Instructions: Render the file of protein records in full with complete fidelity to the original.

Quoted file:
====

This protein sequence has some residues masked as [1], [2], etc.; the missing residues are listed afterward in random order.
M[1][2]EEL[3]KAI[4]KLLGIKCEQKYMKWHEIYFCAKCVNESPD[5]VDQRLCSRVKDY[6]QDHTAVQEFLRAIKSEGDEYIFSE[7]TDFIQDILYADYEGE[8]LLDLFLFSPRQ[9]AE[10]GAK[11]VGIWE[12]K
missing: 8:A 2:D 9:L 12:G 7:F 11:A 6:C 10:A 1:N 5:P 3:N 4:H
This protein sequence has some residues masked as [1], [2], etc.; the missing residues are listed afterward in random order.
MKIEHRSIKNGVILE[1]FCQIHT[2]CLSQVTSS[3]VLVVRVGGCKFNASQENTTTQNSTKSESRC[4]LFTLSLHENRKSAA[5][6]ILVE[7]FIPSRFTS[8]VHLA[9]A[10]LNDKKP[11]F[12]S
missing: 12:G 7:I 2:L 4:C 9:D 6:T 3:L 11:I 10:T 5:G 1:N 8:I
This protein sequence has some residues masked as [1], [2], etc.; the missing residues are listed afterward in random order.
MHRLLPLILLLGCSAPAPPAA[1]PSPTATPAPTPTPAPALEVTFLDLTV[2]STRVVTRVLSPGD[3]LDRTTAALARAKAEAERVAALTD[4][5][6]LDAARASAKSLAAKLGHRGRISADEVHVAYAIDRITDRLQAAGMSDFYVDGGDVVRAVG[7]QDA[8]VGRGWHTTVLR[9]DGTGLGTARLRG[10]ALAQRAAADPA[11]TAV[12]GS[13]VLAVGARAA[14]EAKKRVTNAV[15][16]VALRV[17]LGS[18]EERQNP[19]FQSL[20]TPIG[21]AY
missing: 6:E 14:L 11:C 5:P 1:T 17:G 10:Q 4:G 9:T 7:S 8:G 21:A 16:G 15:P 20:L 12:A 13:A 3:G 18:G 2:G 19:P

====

This protein sequence has some residues masked as [1], [2], etc.; the missing residues are listed afterward in random order.
M[1][2]EEL[3]KAI[4]KLLGIKCEQKYMKWHEIYFCAKCVNESPD[5]VDQRLCSRVKDY[6]QDHTAVQEFLRAIKSEGDEYIFSE[7]TDFIQDILYADYEGE[8]LLDLFLFSPRQ[9]AE[10]GAK[11]VGIWE[12]K
missing: 8:A 2:D 9:L 12:G 7:F 11:A 6:C 10:A 1:N 5:P 3:N 4:H
This protein sequence has some residues masked as [1], [2], etc.; the missing residues are listed afterward in random order.
MKIEHRSIKNGVILE[1]FCQIHT[2]CLSQVTSS[3]VLVVRVGGCKFNASQENTTTQNSTKSESRC[4]LFTLSLHENRKSAA[5][6]ILVE[7]FIPSRFTS[8]VHLA[9]A[10]LNDKKP[11]F[12]S
missing: 12:G 7:I 2:L 4:C 9:D 6:T 3:L 11:I 10:T 5:G 1:N 8:I
This protein sequence has some residues masked as [1], [2], etc.; the missing residues are listed afterward in random order.
MHRLLPLILLLGCSAPAPPAA[1]PSPTATPAPTPTPAPALEVTFLDLTV[2]STRVVTRVLSPGD[3]LDRTTAALARAKAEAERVAALTD[4][5][6]LDAARASAKSLAAKLGHRGRISADEVHVAYAIDRITDRLQAAGMSDFYVDGGDVVRAVG[7]QDA[8]VGRGWHTTVLR[9]DGTGLGTARLRG[10]ALAQRAAADPA[11]TAV[12]GS[13]VLAVGARAA[14]EAKKRVTNAV[15][16]VALRV[17]LGS[18]EERQNP[19]FQSL[20]TPIG[21]AY
missing: 6:E 14:L 11:C 5:P 1:T 17:G 10:Q 4:G 9:T 7:S 8:G 21:A 16:G 15:P 20:L 12:A 13:A 3:G 18:G 2:G 19:P